Admittedly, for us, as individuals and collectively, as private sector or public sector have not given this idea the necessary attention it requires. Because of our hesitant to embrace it, at family and private related businesses to public and state-owned-enterprises, resulted into most of our economic institutions being not inclusive. GDP has been at been growing at an average of 7 per cent p.a in these past few decades but does not correlate well with the efforts of poverty reduction. Economists would say this better, but for me — lack of inclusive ownership in companies operating in sectors that contributes largely to GDP growth may be one of the factors. We will continue…

The Impact of Reclassification to “Frontier Market” Status of the DSE/Tanzania

Last week, Financial Times Stock Exchange — FTSE Russell, a leading multi-asset global index, analytics and data provider published the results of its Annual Country Classification Review for countries monitored by its global equity and fixed income indexes. According to FTSE Russell’s Press Release dated 26th September 2019, Tanzania was upgraded from unclassified to Frontier Market status.
FTSE Russell went ahead to acknowledge Tanzania on meeting the requirements for attaining Frontier market status, congratulated us for market improvements implemented.
In this article, I would like to inform and help our stakeholders understand the impact of the reclassification (Upgrade) from “Unclassified” status to “Frontier Market” status of DSE/Tanzania Market.
To start with, this reclassification is a vote of confidence by FTSE that the capital markets of the Tanzania have made good progress.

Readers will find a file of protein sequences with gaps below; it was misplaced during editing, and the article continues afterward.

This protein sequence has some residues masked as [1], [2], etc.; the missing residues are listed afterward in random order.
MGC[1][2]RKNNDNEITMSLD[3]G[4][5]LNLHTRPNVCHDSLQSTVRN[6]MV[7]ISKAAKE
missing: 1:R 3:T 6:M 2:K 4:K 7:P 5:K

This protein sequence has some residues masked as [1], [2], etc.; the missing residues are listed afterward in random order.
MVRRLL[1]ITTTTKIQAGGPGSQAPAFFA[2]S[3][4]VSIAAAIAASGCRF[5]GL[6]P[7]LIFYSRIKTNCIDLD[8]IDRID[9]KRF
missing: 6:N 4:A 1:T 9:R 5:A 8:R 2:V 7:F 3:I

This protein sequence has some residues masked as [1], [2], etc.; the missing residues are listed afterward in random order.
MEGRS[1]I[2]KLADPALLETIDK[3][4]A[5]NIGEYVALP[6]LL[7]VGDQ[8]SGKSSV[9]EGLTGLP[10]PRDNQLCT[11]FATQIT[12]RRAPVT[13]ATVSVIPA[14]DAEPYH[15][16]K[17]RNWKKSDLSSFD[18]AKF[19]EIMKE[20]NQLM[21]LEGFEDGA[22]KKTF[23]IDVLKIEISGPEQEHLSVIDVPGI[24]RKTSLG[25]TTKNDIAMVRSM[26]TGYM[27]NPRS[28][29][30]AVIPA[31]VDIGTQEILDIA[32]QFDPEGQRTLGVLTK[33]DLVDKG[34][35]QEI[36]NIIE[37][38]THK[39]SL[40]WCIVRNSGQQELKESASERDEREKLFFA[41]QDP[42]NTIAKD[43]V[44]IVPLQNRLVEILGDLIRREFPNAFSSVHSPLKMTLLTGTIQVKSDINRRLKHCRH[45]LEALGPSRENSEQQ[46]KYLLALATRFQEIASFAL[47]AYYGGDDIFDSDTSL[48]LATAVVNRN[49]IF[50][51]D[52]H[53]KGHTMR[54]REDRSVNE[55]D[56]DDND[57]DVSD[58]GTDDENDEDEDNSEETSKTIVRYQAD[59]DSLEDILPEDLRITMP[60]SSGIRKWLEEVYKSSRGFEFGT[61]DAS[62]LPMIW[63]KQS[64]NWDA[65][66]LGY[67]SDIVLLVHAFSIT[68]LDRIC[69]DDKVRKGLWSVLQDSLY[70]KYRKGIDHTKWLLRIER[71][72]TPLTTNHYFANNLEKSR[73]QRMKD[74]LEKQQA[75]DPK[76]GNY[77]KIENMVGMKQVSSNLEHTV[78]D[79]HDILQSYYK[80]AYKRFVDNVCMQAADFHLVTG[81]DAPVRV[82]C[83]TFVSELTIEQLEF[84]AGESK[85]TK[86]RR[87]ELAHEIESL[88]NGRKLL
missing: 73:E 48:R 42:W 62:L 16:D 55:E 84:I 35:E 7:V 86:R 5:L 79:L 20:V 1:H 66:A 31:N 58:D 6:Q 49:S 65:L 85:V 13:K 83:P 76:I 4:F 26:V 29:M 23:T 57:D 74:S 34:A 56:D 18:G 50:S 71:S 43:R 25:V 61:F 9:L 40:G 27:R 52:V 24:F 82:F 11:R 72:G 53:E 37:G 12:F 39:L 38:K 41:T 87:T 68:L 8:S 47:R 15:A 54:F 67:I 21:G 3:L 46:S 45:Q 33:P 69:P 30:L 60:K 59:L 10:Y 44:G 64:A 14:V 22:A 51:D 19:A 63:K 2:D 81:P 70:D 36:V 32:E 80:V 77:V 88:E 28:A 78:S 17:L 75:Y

But what does this all real mean?
Equity Markets Enhancement and International Standards
Earlier in January 2019 the Dar es Salaam Stock Exchange (DSE) achieved the Full Membership of the Word Federation of Exchanges (WFE) from being an Affiliate member for a two-year period. WFE being the global industry association for stock exchanges and clearing houses, headquartered in London. DSE’s graduation from an affiliate member to a full members was a measure of confidence by this global industry group which by itself was s follow up to efforts by the DSE to adhere into international set of standards and criteria, including: the recognized legal/regulatory framework; providing equal opportunity to market access by all types of investors; put in place efficiency mechanisms to admit and list securities and members in the Exchange; an adequate disclosures and market transparency tools; possessing an efficient securities trading, delivery and settlement infrastructures; good corporate governance framework and practices, independence of trading infrastructure and structures from that of settlements, these are among other factors.